The Meta Sudans in Rome as a War Memorial, early 1920's
Mounted (ref: 5969)
38 x 53 cm
Tags: Charles Cundall watercolour war WW-1 Paintings British Artists in Europe
This watercolour is a 'capriccio', a re-elaboration of the ancient Rome Meta Sudans fountain with a laurel wreath and a statue and a plaque dated 1918 added in the manner of a war memorial. The ruins of Meta Sudans - though only its brick and concrete core - survived until 1936 when Mussolini had its remains demolished and paved over to make room for the new traffic circle around the Colosseum. Having served during the war in The Artist's Rifles Cundall was invalided out in 1916, wounding his right arm, as a result of which he had to learn to paint thereafter with his left hand. In the early 1920's Cundall married a fellow student N.J.Pietersen and they travelled together through France and Italy when this watercolour is likely to have been produced.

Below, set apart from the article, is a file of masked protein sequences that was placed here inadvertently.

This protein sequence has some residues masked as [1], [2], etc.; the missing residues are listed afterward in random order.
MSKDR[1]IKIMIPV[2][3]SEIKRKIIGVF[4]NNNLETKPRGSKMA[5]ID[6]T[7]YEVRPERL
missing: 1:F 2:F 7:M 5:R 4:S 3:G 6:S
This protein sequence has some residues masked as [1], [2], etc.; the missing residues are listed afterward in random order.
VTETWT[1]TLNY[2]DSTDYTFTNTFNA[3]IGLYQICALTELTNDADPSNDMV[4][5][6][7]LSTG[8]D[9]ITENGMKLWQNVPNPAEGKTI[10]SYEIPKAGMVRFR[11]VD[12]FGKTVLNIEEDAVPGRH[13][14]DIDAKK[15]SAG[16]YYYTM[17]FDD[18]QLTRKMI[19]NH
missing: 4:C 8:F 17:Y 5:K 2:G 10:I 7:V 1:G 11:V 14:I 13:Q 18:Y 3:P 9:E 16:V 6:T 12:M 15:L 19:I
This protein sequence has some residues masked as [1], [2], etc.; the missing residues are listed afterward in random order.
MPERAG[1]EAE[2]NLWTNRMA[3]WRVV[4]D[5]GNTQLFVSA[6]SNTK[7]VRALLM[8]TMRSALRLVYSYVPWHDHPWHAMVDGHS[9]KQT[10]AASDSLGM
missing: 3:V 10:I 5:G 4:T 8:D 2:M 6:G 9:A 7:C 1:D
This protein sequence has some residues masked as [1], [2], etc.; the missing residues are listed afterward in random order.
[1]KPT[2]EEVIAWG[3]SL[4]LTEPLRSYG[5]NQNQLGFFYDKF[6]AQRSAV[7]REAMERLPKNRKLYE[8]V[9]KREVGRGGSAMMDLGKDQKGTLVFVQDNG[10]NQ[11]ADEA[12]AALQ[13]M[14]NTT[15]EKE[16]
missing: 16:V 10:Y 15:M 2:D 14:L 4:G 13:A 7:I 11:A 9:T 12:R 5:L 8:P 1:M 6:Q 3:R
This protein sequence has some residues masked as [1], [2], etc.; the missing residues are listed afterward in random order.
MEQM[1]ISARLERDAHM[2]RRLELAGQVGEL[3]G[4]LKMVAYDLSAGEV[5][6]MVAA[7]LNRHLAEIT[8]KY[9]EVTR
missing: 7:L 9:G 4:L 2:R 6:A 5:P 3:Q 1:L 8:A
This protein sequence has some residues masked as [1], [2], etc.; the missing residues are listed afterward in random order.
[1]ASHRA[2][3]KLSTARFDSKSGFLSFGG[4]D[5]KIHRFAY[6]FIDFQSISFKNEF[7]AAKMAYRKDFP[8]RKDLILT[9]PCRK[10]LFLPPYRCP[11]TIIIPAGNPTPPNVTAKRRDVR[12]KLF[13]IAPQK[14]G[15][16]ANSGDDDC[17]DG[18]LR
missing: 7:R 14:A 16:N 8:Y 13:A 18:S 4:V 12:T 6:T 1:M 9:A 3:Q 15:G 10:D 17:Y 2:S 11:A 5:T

Provenance: The Phoenix Gallery, Lavenham